a way that would eliminate any possibility of _our_ solving the puzzle. What
                remains to do (and of course this is no easy task) is the actual putting
                together of the puzzle, as the original "disciples of the perfect" would
                have done it. Nothing less could possibly convince anyone else of this
                astonishing theory - which owes its impetus (though not its substance) to
                Appendix I of Steve's GTCW.

                Regards,
                Mike Grondin
                The Coptic Gospel of Thomas, saying-by-saying
                http://www.geocities.com/mwgrondin/sayings.htm
                The Coptic Gospel of Thomas in Context
                http://www.geocities.com/mwgrondin/index.htm
              • Andrew Smith
                Mike, Yes, Appendix 1 is included in the new GTCW. In the new intro, Steve briefly assesses the contribution of GTCW to Thomas studies and comments Is thomas
                Message 7 of 9 , Jan 17, 2005
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                  Mike,

                  Yes, Appendix 1 is included in the new GTCW. In the new intro, Steve
                  briefly assesses the contribution of GTCW to Thomas studies and
                  comments "Is thomas in its origin or its structure divisible into four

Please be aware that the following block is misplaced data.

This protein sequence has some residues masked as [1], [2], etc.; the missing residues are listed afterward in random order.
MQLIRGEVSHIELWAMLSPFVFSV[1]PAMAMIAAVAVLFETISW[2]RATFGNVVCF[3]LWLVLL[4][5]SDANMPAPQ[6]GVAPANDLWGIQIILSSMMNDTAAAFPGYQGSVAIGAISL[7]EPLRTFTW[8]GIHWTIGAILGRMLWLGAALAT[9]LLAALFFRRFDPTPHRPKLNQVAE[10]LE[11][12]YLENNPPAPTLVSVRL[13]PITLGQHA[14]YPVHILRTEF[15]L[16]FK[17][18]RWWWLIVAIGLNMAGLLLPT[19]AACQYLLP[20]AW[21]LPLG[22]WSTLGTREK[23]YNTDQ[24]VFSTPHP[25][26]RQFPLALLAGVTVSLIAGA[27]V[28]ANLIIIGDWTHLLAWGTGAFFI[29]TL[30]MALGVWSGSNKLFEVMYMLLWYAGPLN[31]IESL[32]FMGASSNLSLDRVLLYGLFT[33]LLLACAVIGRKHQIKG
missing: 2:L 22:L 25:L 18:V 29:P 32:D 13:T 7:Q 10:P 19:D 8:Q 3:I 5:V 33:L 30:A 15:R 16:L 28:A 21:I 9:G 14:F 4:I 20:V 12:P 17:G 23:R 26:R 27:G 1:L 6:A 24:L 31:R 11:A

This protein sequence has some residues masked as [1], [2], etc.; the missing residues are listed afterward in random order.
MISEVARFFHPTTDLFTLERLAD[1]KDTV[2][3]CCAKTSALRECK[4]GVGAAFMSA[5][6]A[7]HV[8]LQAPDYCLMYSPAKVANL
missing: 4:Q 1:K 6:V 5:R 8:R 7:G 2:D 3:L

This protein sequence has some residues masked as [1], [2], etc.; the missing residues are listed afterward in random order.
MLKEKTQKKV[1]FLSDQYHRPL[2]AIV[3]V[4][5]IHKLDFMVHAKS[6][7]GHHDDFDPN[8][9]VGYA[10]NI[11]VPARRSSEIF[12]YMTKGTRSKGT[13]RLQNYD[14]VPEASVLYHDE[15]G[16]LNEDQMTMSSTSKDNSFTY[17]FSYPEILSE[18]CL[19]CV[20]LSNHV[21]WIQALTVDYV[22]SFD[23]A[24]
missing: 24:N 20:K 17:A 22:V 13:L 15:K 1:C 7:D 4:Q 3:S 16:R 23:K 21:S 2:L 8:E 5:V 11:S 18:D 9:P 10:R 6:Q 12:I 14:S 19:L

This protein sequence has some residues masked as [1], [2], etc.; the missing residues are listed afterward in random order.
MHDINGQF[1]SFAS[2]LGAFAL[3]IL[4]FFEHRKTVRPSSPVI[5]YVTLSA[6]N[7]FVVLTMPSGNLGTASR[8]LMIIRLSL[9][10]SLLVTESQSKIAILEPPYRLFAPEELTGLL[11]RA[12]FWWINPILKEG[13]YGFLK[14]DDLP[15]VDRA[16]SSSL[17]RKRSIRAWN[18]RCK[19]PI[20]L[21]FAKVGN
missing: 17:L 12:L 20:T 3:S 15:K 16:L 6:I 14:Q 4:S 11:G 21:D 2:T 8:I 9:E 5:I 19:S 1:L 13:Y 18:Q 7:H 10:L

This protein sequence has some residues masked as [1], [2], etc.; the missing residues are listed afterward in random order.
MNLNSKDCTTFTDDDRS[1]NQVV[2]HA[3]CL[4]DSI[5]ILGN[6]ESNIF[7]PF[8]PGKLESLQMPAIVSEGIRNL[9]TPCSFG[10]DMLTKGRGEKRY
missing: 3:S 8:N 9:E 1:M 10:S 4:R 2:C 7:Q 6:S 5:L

sections, as suggested in the first appendix? Frankly that is an idea
                  that nobody supports.

                  I remember that you handed out a summary of your hypothesis at the SBL
                  a while ago. did you receive any response to it? The 120+60 is
                  certainly interesting.

                  Best Wishes

                  andrew
                  --- In gthomas@yahoogroups.com, "Michael Grondin" <mwgrondin@c...> wrote:
                  > Andrew Smith wrote:
                  >
                  > > It's interesting that a proposal that GThomas was compiled by putting
                  > > together excerpts found by sortilege is a version of the dependency
                  > > argument, which is anathema to Steve Davies.
                  > > I don't have GTCW to hand, so I can't check, but I don't think that
                  > > Steve was proposing that Thomas was composed as an oracles text, but
                  > > that it perhaps owed its survival to its use as an oracles text. I'd